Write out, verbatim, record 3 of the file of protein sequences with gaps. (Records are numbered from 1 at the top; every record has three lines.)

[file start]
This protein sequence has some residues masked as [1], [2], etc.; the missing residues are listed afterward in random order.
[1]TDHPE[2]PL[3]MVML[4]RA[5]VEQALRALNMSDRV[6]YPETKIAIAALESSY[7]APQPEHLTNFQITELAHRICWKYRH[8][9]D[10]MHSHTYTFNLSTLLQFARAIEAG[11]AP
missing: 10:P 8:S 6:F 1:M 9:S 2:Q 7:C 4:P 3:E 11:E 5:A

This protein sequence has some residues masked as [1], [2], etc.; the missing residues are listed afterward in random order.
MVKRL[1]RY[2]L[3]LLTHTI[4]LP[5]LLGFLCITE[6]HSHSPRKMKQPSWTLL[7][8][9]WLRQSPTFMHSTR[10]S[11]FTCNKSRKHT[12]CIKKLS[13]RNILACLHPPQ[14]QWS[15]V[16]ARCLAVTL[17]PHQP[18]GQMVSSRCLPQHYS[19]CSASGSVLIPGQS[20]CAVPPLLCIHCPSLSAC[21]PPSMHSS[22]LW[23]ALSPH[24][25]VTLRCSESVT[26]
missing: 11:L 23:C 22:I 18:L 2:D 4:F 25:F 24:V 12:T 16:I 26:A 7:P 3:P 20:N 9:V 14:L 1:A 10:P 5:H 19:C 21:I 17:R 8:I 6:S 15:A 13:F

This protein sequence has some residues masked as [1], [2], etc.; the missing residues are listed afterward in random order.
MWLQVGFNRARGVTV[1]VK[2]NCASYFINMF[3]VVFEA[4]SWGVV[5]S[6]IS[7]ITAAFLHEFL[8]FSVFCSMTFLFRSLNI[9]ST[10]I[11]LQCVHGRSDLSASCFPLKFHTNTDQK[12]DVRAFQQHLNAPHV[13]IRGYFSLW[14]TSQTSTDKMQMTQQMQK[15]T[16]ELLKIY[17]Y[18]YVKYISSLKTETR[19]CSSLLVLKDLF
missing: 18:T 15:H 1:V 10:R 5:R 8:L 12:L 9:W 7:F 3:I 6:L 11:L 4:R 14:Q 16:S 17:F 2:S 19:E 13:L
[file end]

This protein sequence has some residues masked as [1], [2], etc.; the missing residues are listed afterward in random order.
MWLQVGFNRARGVTV[1]VK[2]NCASYFINMF[3]VVFEA[4]SWGVV[5]S[6]IS[7]ITAAFLHEFL[8]FSVFCSMTFLFRSLNI[9]ST[10]I[11]LQCVHGRSDLSASCFPLKFHTNTDQK[12]DVRAFQQHLNAPHV[13]IRGYFSLW[14]TSQTSTDKMQMTQQMQK[15]T[16]ELLKIY[17]Y[18]YVKYISSLKTETR[19]CSSLLVLKDLF
missing: 18:T 15:H 1:V 10:R 5:R 8:L 12:L 9:W 7:F 3:I 6:L 11:L 4:R 14:Q 16:S 17:F 2:S 19:E 13:L